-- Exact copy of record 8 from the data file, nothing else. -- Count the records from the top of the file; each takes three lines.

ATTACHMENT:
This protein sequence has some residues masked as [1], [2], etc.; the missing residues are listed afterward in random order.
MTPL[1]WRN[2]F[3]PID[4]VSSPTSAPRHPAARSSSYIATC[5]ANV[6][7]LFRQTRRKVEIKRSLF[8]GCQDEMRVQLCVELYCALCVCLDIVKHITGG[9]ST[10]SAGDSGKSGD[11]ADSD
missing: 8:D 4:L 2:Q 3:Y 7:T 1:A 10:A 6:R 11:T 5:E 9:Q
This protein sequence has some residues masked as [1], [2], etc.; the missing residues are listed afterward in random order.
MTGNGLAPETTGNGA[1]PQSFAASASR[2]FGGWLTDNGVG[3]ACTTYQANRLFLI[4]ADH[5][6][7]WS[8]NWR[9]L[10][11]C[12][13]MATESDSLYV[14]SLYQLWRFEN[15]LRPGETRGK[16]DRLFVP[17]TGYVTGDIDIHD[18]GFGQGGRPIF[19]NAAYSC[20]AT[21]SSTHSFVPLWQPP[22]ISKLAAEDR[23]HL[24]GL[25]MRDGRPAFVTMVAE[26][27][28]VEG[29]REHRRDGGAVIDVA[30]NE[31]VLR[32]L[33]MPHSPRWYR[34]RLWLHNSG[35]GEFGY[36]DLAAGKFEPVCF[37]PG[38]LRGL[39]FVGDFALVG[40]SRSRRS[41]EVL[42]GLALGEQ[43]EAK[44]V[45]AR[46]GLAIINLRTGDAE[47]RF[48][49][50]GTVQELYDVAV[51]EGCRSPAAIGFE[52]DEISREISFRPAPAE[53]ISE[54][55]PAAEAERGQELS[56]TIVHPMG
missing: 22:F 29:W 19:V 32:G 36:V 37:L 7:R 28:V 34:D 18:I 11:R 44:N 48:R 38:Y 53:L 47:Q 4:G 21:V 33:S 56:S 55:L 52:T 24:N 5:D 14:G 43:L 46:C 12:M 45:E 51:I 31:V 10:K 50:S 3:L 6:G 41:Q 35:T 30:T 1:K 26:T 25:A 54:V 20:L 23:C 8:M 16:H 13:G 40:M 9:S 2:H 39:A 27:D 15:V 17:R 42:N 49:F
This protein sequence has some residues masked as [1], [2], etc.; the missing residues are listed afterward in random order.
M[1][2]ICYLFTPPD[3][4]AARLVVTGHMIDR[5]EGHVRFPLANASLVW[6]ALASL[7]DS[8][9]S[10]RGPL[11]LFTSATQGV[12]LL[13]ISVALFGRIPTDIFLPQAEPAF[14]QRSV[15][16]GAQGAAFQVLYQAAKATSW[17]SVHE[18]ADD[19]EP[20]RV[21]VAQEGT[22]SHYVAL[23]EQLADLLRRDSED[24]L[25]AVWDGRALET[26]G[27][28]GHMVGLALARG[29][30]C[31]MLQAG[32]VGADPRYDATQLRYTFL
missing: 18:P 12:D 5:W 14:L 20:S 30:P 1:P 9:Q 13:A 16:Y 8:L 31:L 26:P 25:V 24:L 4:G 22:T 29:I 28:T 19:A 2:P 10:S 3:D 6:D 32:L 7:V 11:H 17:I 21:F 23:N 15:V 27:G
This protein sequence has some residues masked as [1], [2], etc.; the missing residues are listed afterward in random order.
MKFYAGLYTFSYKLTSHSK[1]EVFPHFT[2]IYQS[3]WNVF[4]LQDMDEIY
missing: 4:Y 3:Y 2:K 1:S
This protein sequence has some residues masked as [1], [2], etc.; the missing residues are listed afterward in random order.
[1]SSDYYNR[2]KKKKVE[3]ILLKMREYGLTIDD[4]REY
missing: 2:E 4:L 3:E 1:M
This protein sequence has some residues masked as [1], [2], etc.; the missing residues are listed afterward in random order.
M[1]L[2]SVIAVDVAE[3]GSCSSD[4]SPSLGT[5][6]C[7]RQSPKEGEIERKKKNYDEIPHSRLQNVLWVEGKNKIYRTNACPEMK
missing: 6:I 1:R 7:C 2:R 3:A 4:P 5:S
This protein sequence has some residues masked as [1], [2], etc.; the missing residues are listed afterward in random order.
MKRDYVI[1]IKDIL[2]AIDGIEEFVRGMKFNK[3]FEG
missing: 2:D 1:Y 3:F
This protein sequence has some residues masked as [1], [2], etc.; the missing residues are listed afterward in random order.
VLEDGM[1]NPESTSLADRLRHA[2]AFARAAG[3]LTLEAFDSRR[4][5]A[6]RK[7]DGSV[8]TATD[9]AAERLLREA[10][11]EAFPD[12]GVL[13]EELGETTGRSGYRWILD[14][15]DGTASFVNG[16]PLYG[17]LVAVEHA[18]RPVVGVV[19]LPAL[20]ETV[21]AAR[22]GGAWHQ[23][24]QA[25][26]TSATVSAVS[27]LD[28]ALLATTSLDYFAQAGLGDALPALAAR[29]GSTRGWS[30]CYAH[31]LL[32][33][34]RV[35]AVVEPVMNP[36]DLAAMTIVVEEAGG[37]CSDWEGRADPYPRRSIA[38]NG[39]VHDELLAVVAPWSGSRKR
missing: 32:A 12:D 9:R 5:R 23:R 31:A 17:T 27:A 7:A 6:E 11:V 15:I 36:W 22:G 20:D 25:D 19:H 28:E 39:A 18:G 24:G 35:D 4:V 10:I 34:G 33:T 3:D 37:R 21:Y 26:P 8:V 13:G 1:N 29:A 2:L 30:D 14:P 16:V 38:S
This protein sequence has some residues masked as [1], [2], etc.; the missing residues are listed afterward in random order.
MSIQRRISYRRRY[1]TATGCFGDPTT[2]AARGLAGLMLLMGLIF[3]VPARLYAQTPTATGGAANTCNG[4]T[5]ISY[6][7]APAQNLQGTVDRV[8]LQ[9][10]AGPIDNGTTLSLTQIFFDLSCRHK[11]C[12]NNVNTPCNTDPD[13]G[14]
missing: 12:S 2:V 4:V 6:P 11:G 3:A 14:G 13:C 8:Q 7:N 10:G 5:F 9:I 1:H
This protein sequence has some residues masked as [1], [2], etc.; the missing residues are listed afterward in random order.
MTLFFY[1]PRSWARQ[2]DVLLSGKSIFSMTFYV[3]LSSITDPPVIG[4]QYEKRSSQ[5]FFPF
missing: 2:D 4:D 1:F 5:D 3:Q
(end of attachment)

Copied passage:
This protein sequence has some residues masked as [1], [2], etc.; the missing residues are listed afterward in random order.
VLEDGM[1]NPESTSLADRLRHA[2]AFARAAG[3]LTLEAFDSRR[4][5]A[6]RK[7]DGSV[8]TATD[9]AAERLLREA[10][11]EAFPD[12]GVL[13]EELGETTGRSGYRWILD[14][15]DGTASFVNG[16]PLYG[17]LVAVEHA[18]RPVVGVV[19]LPAL[20]ETV[21]AAR[22]GGAWHQ[23][24]QA[25][26]TSATVSAVS[27]LD[28]ALLATTSLDYFAQAGLGDALPALAAR[29]GSTRGWS[30]CYAH[31]LL[32][33][34]RV[35]AVVEPVMNP[36]DLAAMTIVVEEAGG[37]CSDWEGRADPYPRRSIA[38]NG[39]VHDELLAVVAPWSGSRKR
missing: 32:A 12:D 9:R 5:R 23:R 31:A 17:T 27:A 7:A 6:E 11:V 15:I 36:W 22:G 20:D 25:D 19:H 28:E 39:A 18:G 24:G 35:D 4:V 10:I 34:G 33:T 3:D 37:R 21:Y 26:P 8:V 13:G 1:N 29:A 2:L 30:D 14:P 16:V 38:S